It's been over five years since Julien Baker first captured music critics' attention with her 2015 debut album, Sprained Ankle. Sparse instrumentation scattered around Baker's delicate voice in her first LP: Her existential musings were so lonely and fragile that the only way to listen without shattering her words was to hold your breath. Now, with a few more albums under her belt—including one with Phoebe Bridgers and Lucy Daucus in the indie supergroup boygenius—Baker returns to themes of faith, self–destructive behavior, and substance abuse in her third album, Little Oblivions.
Despite the album title's emptiness, Little Oblivions features surprisingly lush instrumental accompaniment throughout its 12 songs, sporting a full, indie–rock sound. Baker has slowly opened up to the idea of not being alone in her music, a change from the more isolated vocals in her earlier discography. Her sophomore album, Turn Out The Lights, tentatively featured a few more accompanying instruments than its predecessor; Little Oblivions boasts a full–bodied band sound.
Baker, the only producer on Little Oblivions, is hyper–aware to the point of terrifying realization. In "Bloodshot," Baker stares at her lover to rhythmic drum beats, eyes red from intoxication, realizing that they're both just projecting what they need the other to be. Illusion crashes down with percussion, as Baker registers that her partner isn't the idea of someone she desperately needs, but rather a complex and messy individual who is guilty of doing the same thing to her. As Baker puts it, "Bloodshot" is a moment of realization that "We're each just kind of sculpting our own mythologies about the world, crafting our narratives."
Little Oblivions often ignores this distinction between real and perceived, even though it's always painfully present. In “Hardline,” instruments are staggered in a crescendo until falling quiet when Baker sings, “Until then, I’ll split the difference / Between medicine and poison / Take what I can get away with / While it burns right through my stomach,” a nod to her battle with substance abuse. Baker has chronicled her journey to sobriety in all three of her albums, but, like the others, Little Oblivions doesn't offer a neatly–packaged resolution. Given the deeply personal nature of addiction and the monetization of artists' sobriety stories, Baker has explained, "I don't want to construct a narrative of this sort of oscillating prodigal redemption."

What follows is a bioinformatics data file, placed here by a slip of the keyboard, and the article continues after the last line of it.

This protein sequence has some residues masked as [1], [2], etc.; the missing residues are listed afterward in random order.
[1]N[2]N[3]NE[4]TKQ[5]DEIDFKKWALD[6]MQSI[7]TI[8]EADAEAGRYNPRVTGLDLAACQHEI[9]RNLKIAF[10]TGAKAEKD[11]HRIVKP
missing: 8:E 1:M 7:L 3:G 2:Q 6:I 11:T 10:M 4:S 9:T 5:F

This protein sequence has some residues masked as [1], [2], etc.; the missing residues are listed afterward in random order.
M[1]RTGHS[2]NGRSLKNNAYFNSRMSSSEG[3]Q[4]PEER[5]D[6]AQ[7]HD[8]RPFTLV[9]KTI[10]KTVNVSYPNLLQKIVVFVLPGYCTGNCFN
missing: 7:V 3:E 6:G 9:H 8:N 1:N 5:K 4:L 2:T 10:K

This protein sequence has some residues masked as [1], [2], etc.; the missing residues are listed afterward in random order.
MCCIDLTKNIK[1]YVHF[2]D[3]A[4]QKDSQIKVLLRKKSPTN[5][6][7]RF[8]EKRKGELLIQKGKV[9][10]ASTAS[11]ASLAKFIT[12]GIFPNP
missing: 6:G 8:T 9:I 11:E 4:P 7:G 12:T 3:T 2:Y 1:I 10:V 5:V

Still, Baker recognizes the potential importance of speaking about her experiences in a way that doesn't fall into a romanticized narrative. The harmonies in “Faith Healer” are almost angelic as Baker yearns for a dangerous high, waiting for a healer to ease the pain of withdrawal. Baker struggles with her immediate need to feel better and the unbearable realization that instant gratification remains out of her reach. Faith healing in Christianity has been explored as a possible psychological “placebo effect,” and Baker acknowledges this between luxuriant instrumental breaks.
Growing up in a highly religious Christian family, Baker is well aware that faith healing, a quick and miraculous fix, exists in the realm of impossibility—but it doesn’t matter. She doesn’t care to differentiate between feeling better and getting better as she closes the song, Baker's clear voice reaches higher and higher until she implores, “Faith healer, come put your hands on me / A snake oil dealer / I’ll believe you if you make me feel something.”
In Little Oblivions, Baker launches listeners into a liminal space of existential crises, where the unknown transforms into a manifestation of our worst fears. If the distinction between real and fake no longer matters, what does? The turmoil within Baker's third album is sweeping and all–engulfing—and it's chilling. Apathetic harmonies admit, "I won't bother telling you I'm sorry / For something that I'm gonna do again." She asks, with startling intensity, "So Jesus, can you help me now? / Trade me in for a briar crown / Is there anybody coming back for me? / If they ever were, they are not now." Baker demands answers no one can provide, and it's unclear whether or not she would even listen for a response.
Baker is still learning in Little Oblivions, exploring the abstract through her lyrics and the actual through her new full–band sound. It's a deeply philosophical album, one that doesn't quite understand itself yet, but is beautiful regardless. Listening to the lightness of the folk intro in "Heatwave," it's almost possible to miss the dark lyrics that follow. Little Oblivions is easy to get lost in—part of its dangerous appeal—and constantly raises questions that are uncomfortable to ask. By the end of it, reality seems more susceptible to manipulation, and concrete concepts no longer seem so set in stone. Baker engages in solipsism without the extreme egocentrism: She is the only thing she can be sure of, but it's not by choice.